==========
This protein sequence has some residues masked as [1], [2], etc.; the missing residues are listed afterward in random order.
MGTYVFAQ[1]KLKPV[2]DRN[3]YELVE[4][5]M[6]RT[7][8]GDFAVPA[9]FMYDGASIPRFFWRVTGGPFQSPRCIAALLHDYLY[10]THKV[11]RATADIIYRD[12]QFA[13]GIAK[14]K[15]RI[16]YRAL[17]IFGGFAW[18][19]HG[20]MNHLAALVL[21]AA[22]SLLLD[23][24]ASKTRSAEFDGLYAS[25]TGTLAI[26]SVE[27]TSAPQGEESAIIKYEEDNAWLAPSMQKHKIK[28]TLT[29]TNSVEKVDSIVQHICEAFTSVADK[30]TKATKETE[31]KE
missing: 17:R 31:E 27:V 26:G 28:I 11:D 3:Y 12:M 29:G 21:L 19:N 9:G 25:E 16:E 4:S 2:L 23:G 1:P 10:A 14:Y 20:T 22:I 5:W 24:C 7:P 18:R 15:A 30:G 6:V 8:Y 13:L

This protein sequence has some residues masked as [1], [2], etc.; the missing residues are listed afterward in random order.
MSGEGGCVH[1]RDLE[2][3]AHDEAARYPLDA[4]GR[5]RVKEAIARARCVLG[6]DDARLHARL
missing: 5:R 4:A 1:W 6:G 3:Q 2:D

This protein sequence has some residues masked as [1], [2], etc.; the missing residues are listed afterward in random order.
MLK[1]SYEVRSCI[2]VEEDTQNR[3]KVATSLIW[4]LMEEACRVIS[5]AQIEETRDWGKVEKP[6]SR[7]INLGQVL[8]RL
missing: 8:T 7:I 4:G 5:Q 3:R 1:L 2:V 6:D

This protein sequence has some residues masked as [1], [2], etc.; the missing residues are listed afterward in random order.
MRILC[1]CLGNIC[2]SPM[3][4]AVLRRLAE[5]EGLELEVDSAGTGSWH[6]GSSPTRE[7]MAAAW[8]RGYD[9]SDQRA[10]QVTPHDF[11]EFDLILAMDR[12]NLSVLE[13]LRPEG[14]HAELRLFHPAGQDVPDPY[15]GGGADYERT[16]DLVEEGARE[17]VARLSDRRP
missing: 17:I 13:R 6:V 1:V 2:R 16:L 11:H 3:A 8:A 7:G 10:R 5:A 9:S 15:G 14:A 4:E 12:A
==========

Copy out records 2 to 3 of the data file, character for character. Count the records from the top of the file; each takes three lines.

This protein sequence has some residues masked as [1], [2], etc.; the missing residues are listed afterward in random order.
MSGEGGCVH[1]RDLE[2][3]AHDEAARYPLDA[4]GR[5]RVKEAIARARCVLG[6]DDARLHARL
missing: 5:R 4:A 1:W 6:G 3:Q 2:D

This protein sequence has some residues masked as [1], [2], etc.; the missing residues are listed afterward in random order.
MLK[1]SYEVRSCI[2]VEEDTQNR[3]KVATSLIW[4]LMEEACRVIS[5]AQIEETRDWGKVEKP[6]SR[7]INLGQVL[8]RL
missing: 8:T 7:I 4:G 5:Q 3:R 1:L 2:V 6:D